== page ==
“P’r’aps not.” Lucas spoke meditatively. “There’s a good deal to be said for woman’s intuition,” he said.
“It seemed to me a matter of fair play,” maintained Dot. “He didn’t know where Nap was, only his club address. And he wouldn’t write himself, so I just wrote a single line telling Nap that Sir Giles was dead, and sent it off that night. I didn’t tell Bertie. It didn’t seem to matter much then, and I knew it might be ages before Nap got it. But now that that line has brought him back, I feel as if he ought to know—particularly as Bertie is so angry with him for returning. And Anne too—Anne nearly fainted when she saw him. I felt as if I had landed everybody in a hopeless muddle.” Again Dot wiped her eyes. “And I had so wanted him to come,” she ended.
“Don’t fret,” said Lucas very kindly. “I wanted him too.”
She looked at him eagerly. “You think as I do? You think he cares for Anne?”
“I guess so,” he answered, “since your letter brought him back.”
“And—and Anne? Do you think—do you really think—?”
“I guess so,” he said again.
He lay silent for a while, his eyes drooping heavily, till she even began to wonder if he were falling asleep.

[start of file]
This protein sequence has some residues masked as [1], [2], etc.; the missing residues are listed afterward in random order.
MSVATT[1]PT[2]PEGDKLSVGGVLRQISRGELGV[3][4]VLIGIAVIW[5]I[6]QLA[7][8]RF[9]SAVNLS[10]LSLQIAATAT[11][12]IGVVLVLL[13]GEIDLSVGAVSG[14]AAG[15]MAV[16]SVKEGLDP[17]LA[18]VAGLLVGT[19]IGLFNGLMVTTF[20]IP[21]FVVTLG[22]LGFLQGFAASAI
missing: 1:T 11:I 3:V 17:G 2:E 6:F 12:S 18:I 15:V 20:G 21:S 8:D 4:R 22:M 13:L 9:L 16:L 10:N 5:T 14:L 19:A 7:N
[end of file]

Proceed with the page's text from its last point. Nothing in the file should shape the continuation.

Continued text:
At length, “Dot,” he said, “have I your permission to make what use I like of this?”
She gave a slight start. “You are going to tell Bertie?”
He looked at her. “My dear,” he said, “I think Bertie had better know.”
She nodded. “I know he ought. But he will be furious with me.”
“Not if I talk to him,” said Lucas, with his quiet smile.
“But it’s so mean of me,” she protested. “And I’m sure it’s bad for you.”
He reached out his hand to her. “No, it isn’t bad for me, Dot. It’s just the best thing possible. You’ve put me in the way of something great.”
She squeezed his hand. “Do you really think you can make things go right?”
“Under God,” said Lucas gravely.
A FRIENDLY UNDERSTANDING
Notwithstanding Lucas’s assurance, Dot awaited her husband’s coming in undisguised trepidation that night.
She had not seen Nap since that brief glimpse of him in the hall when Anne had so nearly swooned. She did not so much as know if Bertie had seen him at all. They had not met on the previous evening, but Bertie’s aspect had been so thunderous ever since he had heard of his return that she had been on thorns lest he should present himself again at the Dower House. That he would come sooner or later she knew, but she hoped with all her heart that it might not be when Bertie was at home.
She was convinced, moreover, that Bertie was going to be very angry with her, and her heart sank the more she thought of it. Bertie’s anger had become a hard thing to face since he had made her know the depths of his tenderness.